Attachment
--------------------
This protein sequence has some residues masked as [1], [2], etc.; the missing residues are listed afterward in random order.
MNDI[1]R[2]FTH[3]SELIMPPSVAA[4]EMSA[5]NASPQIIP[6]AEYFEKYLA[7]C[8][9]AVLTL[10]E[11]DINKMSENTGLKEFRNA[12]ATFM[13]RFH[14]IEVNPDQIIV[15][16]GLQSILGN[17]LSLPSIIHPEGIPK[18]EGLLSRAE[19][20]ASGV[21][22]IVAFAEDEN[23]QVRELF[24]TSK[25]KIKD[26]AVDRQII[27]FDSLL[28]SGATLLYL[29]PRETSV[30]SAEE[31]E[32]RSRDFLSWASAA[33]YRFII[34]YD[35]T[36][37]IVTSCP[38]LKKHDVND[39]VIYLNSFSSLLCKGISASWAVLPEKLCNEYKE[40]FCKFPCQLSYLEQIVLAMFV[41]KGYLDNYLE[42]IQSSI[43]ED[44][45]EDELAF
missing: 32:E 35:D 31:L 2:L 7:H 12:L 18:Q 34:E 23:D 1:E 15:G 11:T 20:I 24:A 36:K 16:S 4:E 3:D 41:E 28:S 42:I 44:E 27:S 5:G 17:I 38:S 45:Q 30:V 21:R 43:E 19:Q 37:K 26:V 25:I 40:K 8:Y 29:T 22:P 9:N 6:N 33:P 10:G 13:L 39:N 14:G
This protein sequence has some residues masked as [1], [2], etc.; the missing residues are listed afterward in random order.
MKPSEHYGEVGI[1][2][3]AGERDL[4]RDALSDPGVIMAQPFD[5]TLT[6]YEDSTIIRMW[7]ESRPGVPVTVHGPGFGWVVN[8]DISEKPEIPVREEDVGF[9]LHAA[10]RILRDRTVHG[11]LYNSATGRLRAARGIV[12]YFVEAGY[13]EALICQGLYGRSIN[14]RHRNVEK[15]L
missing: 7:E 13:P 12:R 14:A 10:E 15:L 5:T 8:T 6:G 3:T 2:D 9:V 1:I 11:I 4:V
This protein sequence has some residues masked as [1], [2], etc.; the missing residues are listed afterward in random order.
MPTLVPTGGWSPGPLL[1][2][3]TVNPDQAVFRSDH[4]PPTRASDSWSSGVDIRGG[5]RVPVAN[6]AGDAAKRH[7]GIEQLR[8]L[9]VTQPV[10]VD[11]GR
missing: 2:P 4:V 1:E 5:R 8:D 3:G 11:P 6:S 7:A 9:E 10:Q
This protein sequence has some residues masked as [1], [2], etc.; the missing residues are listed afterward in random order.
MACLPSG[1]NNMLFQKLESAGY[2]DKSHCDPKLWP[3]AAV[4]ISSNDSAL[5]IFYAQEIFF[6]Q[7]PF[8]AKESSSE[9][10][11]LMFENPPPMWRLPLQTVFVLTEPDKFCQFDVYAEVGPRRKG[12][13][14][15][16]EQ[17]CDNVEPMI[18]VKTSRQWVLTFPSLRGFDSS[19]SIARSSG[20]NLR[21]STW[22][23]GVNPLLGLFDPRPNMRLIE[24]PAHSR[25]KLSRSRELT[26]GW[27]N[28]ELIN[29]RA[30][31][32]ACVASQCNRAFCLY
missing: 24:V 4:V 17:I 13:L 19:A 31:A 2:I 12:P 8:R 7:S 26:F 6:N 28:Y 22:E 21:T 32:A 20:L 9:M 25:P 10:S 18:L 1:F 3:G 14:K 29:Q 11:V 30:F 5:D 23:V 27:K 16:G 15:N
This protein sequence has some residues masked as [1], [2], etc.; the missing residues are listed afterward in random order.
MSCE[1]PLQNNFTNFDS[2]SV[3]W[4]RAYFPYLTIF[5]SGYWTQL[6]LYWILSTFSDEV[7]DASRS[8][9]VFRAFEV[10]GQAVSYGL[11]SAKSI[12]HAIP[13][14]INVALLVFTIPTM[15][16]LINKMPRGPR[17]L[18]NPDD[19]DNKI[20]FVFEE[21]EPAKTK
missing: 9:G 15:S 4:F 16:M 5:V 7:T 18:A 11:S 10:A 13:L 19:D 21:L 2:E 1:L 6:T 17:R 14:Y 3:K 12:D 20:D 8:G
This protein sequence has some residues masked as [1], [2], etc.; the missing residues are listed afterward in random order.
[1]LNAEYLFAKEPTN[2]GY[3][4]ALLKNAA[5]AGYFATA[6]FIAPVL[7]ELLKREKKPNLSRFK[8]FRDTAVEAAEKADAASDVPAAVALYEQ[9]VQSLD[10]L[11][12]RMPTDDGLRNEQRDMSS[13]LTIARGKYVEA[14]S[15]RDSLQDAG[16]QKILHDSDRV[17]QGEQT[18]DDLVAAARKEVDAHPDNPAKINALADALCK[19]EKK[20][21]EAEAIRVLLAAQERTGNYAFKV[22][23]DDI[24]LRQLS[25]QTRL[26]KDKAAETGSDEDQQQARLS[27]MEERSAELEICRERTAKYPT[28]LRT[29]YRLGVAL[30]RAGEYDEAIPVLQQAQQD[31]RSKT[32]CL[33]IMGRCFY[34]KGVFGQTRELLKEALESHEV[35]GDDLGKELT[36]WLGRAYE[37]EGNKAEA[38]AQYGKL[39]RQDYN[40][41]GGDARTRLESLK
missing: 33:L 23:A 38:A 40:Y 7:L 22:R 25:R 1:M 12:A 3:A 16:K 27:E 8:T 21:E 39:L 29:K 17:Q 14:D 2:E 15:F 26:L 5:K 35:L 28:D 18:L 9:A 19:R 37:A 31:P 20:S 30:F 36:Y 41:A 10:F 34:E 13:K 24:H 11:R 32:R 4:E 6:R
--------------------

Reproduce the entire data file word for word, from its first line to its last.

This protein sequence has some residues masked as [1], [2], etc.; the missing residues are listed afterward in random order.
MNDI[1]R[2]FTH[3]SELIMPPSVAA[4]EMSA[5]NASPQIIP[6]AEYFEKYLA[7]C[8][9]AVLTL[10]E[11]DINKMSENTGLKEFRNA[12]ATFM[13]RFH[14]IEVNPDQIIV[15][16]GLQSILGN[17]LSLPSIIHPEGIPK[18]EGLLSRAE[19][20]ASGV[21][22]IVAFAEDEN[23]QVRELF[24]TSK[25]KIKD[26]AVDRQII[27]FDSLL[28]SGATLLYL[29]PRETSV[30]SAEE[31]E[32]RSRDFLSWASAA[33]YRFII[34]YD[35]T[36][37]IVTSCP[38]LKKHDVND[39]VIYLNSFSSLLCKGISASWAVLPEKLCNEYKE[40]FCKFPCQLSYLEQIVLAMFV[41]KGYLDNYLE[42]IQSSI[43]ED[44][45]EDELAF
missing: 32:E 35:D 31:L 2:L 7:H 12:L 18:Q 34:E 23:D 1:E 15:G 11:T 20:I 24:A 36:K 16:S 4:E 3:D 41:E 28:S 42:I 44:E 27:S 5:G 17:I 38:S 45:Q 30:V 21:R 43:E 19:Q 37:K 26:V 25:I 40:K 8:Y 29:T 22:P 9:N 6:N 33:P 10:G 13:L 39:N 14:G
This protein sequence has some residues masked as [1], [2], etc.; the missing residues are listed afterward in random order.
MKPSEHYGEVGI[1][2][3]AGERDL[4]RDALSDPGVIMAQPFD[5]TLT[6]YEDSTIIRMW[7]ESRPGVPVTVHGPGFGWVVN[8]DISEKPEIPVREEDVGF[9]LHAA[10]RILRDRTVHG[11]LYNSATGRLRAARGIV[12]YFVEAGY[13]EALICQGLYGRSIN[14]RHRNVEK[15]L
missing: 7:E 13:P 12:R 14:A 10:E 15:L 5:T 8:T 6:G 3:T 2:D 9:V 1:I 11:I 4:V
This protein sequence has some residues masked as [1], [2], etc.; the missing residues are listed afterward in random order.
MPTLVPTGGWSPGPLL[1][2][3]TVNPDQAVFRSDH[4]PPTRASDSWSSGVDIRGG[5]RVPVAN[6]AGDAAKRH[7]GIEQLR[8]L[9]VTQPV[10]VD[11]GR
missing: 2:P 4:V 1:E 5:R 8:D 3:G 11:P 6:S 7:A 9:E 10:Q
This protein sequence has some residues masked as [1], [2], etc.; the missing residues are listed afterward in random order.
MACLPSG[1]NNMLFQKLESAGY[2]DKSHCDPKLWP[3]AAV[4]ISSNDSAL[5]IFYAQEIFF[6]Q[7]PF[8]AKESSSE[9][10][11]LMFENPPPMWRLPLQTVFVLTEPDKFCQFDVYAEVGPRRKG[12][13][14][15][16]EQ[17]CDNVEPMI[18]VKTSRQWVLTFPSLRGFDSS[19]SIARSSG[20]NLR[21]STW[22][23]GVNPLLGLFDPRPNMRLIE[24]PAHSR[25]KLSRSRELT[26]GW[27]N[28]ELIN[29]RA[30][31][32]ACVASQCNRAFCLY
missing: 24:V 4:V 17:I 13:L 19:A 31:A 2:I 12:P 8:R 7:S 26:F 6:N 28:Y 22:E 21:T 32:A 20:L 9:M 25:P 10:S 18:L 1:F 3:G 14:K 29:Q 11:V 30:F 5:D 23:V 27:K 16:G 15:N
This protein sequence has some residues masked as [1], [2], etc.; the missing residues are listed afterward in random order.
MSCE[1]PLQNNFTNFDS[2]SV[3]W[4]RAYFPYLTIF[5]SGYWTQL[6]LYWILSTFSDEV[7]DASRS[8][9]VFRAFEV[10]GQAVSYGL[11]SAKSI[12]HAIP[13][14]INVALLVFTIPTM[15][16]LINKMPRGPR[17]L[18]NPDD[19]DNKI[20]FVFEE[21]EPAKTK
missing: 9:G 15:S 4:F 16:M 5:V 7:T 18:A 11:S 10:A 13:L 19:D 21:L 2:E 1:L 6:T 17:R 14:Y 3:K 12:D 20:D 8:G
This protein sequence has some residues masked as [1], [2], etc.; the missing residues are listed afterward in random order.
[1]LNAEYLFAKEPTN[2]GY[3][4]ALLKNAA[5]AGYFATA[6]FIAPVL[7]ELLKREKKPNLSRFK[8]FRDTAVEAAEKADAASDVPAAVALYEQ[9]VQSLD[10]L[11][12]RMPTDDGLRNEQRDMSS[13]LTIARGKYVEA[14]S[15]RDSLQDAG[16]QKILHDSDRV[17]QGEQT[18]DDLVAAARKEVDAHPDNPAKINALADALCK[19]EKK[20][21]EAEAIRVLLAAQERTGNYAFKV[22][23]DDI[24]LRQLS[25]QTRL[26]KDKAAETGSDEDQQQARLS[27]MEERSAELEICRERTAKYPT[28]LRT[29]YRLGVAL[30]RAGEYDEAIPVLQQAQQD[31]RSKT[32]CL[33]IMGRCFY[34]KGVFGQTRELLKEALESHEV[35]GDDLGKELT[36]WLGRAYE[37]EGNKAEA[38]AQYGKL[39]RQDYN[40][41]GGDARTRLESLK
missing: 33:L 23:A 38:A 40:Y 7:L 22:R 25:R 1:M 12:A 3:A 16:K 27:E 8:T 21:E 39:L 29:K 17:Q 14:D 2:E 15:F 26:L 5:K 35:L 28:D 18:L 9:A 19:R 37:A 31:P 20:S 30:F 36:Y 41:A 10:F 34:E 13:K 24:H 11:R 32:R 4:E 6:R